Self-Help: Shinrin Yoku – A Walk In The Woods


Jean o’Connor takes a walk through the woods to explore the ancient art of Shinrin Yoku.

In every forest there is a clearing, in every life a moment when we look outside of ourselves for answers to our wellbeing. Shinrin Yoku aims to reconnect us, not just to nature, but to ourselves, and is believed to generate a myriad of benefits from both an emotional and a physical perspective. More than just a walk in the woods, it is a practice that invites us to connect to the forest with all of our senses: sight, hearing, taste, smell and touch.

Shinrin Yoku, literally ‘forest bathing’ in Japanese, is an integral part of Japanese culture. Despite being one of the most densely populated countries in the world, two thirds of Japan is covered by forests, while both of the country’s official religions, Shinto and Buddhism, consider forests to be divine places. In 1984, the Japanese government introduced the National Health Programme for Forest Bathing.

The first step to Shinrin Yoku practice is to find a spot in a wooded area and begin walking in whatever direction your intuition leads you to. Your pace should be slow and purposeful and without the diktat of ‘arriving’ anywhere. In fact, an entire Shinrin Yoku session can be carried out walking around a single tree or within a perimeter of just a few meters.

The next step is to fully immerse yourself into Nature, using all of your senses and being present in the moment. You will feel yourself slipping into a meditative state as you observe the feel of the air on your skin, the sound of birds, the breeze, rustling through the leaves, floating silence, the slow smells of autumn or the rejuvenating aroma of spring, the feel of bark or moss or twigs under your fingers…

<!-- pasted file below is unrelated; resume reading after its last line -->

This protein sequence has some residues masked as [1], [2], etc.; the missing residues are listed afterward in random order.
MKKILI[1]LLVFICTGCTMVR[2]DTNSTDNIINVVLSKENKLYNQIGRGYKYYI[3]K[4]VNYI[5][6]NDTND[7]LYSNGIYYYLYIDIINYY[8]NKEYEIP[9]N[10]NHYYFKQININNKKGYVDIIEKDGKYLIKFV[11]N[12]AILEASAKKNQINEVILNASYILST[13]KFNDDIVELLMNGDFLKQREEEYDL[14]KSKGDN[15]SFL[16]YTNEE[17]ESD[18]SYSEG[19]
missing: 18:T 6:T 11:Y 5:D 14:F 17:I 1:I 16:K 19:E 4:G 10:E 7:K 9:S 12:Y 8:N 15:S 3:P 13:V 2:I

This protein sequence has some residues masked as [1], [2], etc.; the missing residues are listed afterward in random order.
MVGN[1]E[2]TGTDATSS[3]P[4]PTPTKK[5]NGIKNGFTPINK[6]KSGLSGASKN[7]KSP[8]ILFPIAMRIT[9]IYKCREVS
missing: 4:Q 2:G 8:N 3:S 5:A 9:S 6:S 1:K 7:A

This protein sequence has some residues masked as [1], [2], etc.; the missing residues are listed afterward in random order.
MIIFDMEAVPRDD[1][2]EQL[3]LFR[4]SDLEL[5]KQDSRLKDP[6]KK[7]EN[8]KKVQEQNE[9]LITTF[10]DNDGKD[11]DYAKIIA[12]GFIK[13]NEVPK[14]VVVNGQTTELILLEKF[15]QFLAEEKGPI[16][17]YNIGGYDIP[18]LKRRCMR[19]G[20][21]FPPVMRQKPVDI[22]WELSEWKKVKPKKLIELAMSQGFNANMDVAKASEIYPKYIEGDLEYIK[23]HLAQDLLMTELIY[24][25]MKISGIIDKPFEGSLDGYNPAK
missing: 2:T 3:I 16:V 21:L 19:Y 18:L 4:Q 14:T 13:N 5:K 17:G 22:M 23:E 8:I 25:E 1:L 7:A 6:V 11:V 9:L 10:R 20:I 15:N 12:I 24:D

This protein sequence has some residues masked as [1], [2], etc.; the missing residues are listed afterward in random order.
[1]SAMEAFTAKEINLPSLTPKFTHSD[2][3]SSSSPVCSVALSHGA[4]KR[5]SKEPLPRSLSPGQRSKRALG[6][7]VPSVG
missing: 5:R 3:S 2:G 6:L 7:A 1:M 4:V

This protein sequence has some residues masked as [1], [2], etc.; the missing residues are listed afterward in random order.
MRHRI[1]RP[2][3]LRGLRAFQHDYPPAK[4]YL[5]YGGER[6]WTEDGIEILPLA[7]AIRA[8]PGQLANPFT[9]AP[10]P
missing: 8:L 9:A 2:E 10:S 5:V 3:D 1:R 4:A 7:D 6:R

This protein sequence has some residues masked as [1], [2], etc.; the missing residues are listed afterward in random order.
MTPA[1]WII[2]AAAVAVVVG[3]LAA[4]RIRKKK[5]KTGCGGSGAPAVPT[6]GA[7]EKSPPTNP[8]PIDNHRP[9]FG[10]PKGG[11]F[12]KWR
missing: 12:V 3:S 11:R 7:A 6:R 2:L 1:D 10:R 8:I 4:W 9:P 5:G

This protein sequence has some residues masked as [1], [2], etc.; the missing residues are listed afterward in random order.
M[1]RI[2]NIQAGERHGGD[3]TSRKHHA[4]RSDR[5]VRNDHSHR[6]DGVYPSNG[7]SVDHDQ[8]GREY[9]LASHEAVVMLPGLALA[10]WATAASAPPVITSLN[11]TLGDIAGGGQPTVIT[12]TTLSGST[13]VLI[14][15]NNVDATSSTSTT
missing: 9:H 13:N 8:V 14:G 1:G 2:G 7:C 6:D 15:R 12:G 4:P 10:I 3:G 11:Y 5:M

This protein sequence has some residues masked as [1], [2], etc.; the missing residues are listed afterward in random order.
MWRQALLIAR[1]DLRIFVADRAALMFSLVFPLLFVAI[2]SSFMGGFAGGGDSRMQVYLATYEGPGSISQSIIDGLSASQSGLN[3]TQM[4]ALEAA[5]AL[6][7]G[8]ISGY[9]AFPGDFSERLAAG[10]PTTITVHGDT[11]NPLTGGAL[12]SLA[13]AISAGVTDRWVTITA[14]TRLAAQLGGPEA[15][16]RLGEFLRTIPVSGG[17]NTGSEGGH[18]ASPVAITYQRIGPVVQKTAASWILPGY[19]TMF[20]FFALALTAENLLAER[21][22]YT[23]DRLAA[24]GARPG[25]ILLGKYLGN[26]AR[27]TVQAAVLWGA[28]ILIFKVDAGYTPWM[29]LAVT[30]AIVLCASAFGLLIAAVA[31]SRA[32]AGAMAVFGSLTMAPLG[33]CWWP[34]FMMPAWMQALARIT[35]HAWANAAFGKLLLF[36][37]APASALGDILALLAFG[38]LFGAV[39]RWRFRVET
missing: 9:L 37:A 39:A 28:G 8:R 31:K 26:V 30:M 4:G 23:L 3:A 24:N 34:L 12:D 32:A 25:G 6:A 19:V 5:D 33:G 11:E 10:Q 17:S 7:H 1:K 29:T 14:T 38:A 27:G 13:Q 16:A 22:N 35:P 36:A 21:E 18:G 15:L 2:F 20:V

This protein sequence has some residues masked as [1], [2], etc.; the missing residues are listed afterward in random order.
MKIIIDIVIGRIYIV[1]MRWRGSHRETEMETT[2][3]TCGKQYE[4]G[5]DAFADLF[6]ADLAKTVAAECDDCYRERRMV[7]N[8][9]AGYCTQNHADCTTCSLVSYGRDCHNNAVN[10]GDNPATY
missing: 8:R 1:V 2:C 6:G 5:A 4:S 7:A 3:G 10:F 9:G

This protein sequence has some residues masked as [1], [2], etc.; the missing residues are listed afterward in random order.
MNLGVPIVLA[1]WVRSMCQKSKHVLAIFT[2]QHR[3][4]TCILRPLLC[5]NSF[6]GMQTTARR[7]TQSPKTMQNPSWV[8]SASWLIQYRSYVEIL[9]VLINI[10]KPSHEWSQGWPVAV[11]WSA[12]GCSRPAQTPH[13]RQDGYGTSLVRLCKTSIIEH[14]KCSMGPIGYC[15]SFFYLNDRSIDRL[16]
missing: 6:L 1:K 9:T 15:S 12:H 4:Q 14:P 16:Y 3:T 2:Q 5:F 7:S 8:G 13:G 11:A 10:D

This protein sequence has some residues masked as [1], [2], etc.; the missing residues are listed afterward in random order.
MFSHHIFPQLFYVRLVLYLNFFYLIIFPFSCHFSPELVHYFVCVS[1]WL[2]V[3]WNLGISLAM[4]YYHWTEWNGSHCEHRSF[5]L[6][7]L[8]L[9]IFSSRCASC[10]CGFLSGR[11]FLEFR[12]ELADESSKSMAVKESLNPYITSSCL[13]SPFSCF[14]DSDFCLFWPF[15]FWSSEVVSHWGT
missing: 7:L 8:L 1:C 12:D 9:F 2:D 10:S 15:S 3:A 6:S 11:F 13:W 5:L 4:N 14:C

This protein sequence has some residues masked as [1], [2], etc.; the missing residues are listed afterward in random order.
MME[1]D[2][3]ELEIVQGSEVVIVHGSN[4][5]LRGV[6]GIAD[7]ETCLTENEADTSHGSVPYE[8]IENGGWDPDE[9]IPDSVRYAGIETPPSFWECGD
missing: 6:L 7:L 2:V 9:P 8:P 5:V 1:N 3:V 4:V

A standard Shinrin Yoku session lasts about two hours, but the effects can be felt after as little as 15 to 20 minutes. Although traditionally led by a forest bathing guide, Shinrin Yoku is so accessible that anyone can do it anywhere and at any time, even in the local park on your lunch break.

The practice of Shinrin Yoku has been proven to lower blood pressure, banish depression, improve energy, bolster the immune system, lower stress, and can even have an effect in the protection against cancer through increasing natural killer cell activity, amongst others. The reasons behind these findings are multiple, ranging from the purely physical, through to the body-mind connection, to the emotional benefits of meditative walking.

Apart from containing higher levels of oxygen, forest air also contains high levels of phytoncides, which are the natural oils released from trees and plants to protect against insects, fungi and bacteria. Exposure to phytoncides have been shown to stimulate mood, bring the nervous system into balance, decrease anxiety and improve quality of sleep.